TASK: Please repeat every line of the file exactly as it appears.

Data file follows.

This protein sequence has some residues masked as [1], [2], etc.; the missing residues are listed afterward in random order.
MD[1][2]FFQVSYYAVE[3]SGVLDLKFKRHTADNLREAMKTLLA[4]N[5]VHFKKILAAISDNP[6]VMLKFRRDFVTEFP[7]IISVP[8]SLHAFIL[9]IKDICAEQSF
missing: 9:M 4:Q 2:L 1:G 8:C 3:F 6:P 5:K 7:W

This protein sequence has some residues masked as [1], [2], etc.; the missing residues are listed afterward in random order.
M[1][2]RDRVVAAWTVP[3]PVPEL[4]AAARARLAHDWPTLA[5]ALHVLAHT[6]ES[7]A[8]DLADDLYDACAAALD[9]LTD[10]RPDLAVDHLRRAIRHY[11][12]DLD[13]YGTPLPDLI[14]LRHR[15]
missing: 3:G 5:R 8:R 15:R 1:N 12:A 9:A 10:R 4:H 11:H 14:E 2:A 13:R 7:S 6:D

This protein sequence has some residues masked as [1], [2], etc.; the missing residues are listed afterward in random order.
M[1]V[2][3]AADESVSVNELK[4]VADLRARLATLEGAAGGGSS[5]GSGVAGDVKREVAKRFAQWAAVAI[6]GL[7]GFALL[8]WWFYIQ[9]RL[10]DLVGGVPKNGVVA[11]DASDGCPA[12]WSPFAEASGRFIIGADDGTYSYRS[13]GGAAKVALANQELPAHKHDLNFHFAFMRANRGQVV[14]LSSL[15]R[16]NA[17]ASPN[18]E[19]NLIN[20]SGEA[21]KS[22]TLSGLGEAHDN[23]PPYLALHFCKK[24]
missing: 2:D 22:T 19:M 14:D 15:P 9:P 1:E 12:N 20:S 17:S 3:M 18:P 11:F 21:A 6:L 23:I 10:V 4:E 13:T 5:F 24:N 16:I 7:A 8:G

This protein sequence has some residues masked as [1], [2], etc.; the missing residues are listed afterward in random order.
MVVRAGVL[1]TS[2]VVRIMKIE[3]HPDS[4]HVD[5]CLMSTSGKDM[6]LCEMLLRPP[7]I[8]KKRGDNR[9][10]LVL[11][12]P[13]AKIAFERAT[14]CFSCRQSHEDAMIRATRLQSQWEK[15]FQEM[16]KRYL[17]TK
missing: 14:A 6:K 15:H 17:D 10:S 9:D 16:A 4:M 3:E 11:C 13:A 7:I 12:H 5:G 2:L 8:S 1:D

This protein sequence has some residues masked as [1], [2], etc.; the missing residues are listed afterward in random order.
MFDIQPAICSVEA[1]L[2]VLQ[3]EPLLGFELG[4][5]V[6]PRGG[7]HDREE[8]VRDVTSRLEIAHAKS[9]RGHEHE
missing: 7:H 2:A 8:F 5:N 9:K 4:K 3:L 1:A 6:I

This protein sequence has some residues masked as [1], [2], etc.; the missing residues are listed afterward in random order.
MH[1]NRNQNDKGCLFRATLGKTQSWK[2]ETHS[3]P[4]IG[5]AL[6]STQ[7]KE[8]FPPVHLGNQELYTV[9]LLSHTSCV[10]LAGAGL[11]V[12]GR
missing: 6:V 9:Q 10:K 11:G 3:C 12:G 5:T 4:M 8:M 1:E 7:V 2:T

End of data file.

This protein sequence has some residues masked as [1], [2], etc.; the missing residues are listed afterward in random order.
MD[1][2]FFQVSYYAVE[3]SGVLDLKFKRHTADNLREAMKTLLA[4]N[5]VHFKKILAAISDNP[6]VMLKFRRDFVTEFP[7]IISVP[8]SLHAFIL[9]IKDICAEQSF
missing: 9:M 4:Q 2:L 1:G 8:C 3:F 6:P 5:K 7:W

This protein sequence has some residues masked as [1], [2], etc.; the missing residues are listed afterward in random order.
M[1][2]RDRVVAAWTVP[3]PVPEL[4]AAARARLAHDWPTLA[5]ALHVLAHT[6]ES[7]A[8]DLADDLYDACAAALD[9]LTD[10]RPDLAVDHLRRAIRHY[11][12]DLD[13]YGTPLPDLI[14]LRHR[15]
missing: 3:G 5:R 8:R 15:R 1:N 12:A 9:A 10:R 4:H 11:H 14:E 2:A 13:R 7:S 6:D

This protein sequence has some residues masked as [1], [2], etc.; the missing residues are listed afterward in random order.
M[1]V[2][3]AADESVSVNELK[4]VADLRARLATLEGAAGGGSS[5]GSGVAGDVKREVAKRFAQWAAVAI[6]GL[7]GFALL[8]WWFYIQ[9]RL[10]DLVGGVPKNGVVA[11]DASDGCPA[12]WSPFAEASGRFIIGADDGTYSYRS[13]GGAAKVALANQELPAHKHDLNFHFAFMRANRGQVV[14]LSSL[15]R[16]NA[17]ASPN[18]E[19]NLIN[20]SGEA[21]KS[22]TLSGLGEAHDN[23]PPYLALHFCKK[24]
missing: 2:D 22:T 19:M 14:D 15:P 9:P 1:E 12:N 20:S 17:S 3:M 18:P 11:F 21:A 6:L 23:I 10:V 4:E 13:T 5:F 24:N 16:I 7:A 8:G

This protein sequence has some residues masked as [1], [2], etc.; the missing residues are listed afterward in random order.
MVVRAGVL[1]TS[2]VVRIMKIE[3]HPDS[4]HVD[5]CLMSTSGKDM[6]LCEMLLRPP[7]I[8]KKRGDNR[9][10]LVL[11][12]P[13]AKIAFERAT[14]CFSCRQSHEDAMIRATRLQSQWEK[15]FQEM[16]KRYL[17]TK
missing: 14:A 6:K 15:H 17:D 10:S 9:D 16:A 4:M 3:E 11:C 13:A 7:I 12:H 5:G 2:L 8:S 1:D

This protein sequence has some residues masked as [1], [2], etc.; the missing residues are listed afterward in random order.
MFDIQPAICSVEA[1]L[2]VLQ[3]EPLLGFELG[4][5]V[6]PRGG[7]HDREE[8]VRDVTSRLEIAHAKS[9]RGHEHE
missing: 7:H 2:A 8:F 5:N 9:K 4:K 3:L 1:A 6:I

This protein sequence has some residues masked as [1], [2], etc.; the missing residues are listed afterward in random order.
MH[1]NRNQNDKGCLFRATLGKTQSWK[2]ETHS[3]P[4]IG[5]AL[6]STQ[7]KE[8]FPPVHLGNQELYTV[9]LLSHTSCV[10]LAGAGL[11]V[12]GR
missing: 6:V 9:Q 10:K 11:G 3:C 12:G 5:T 4:M 8:M 1:E 7:V 2:T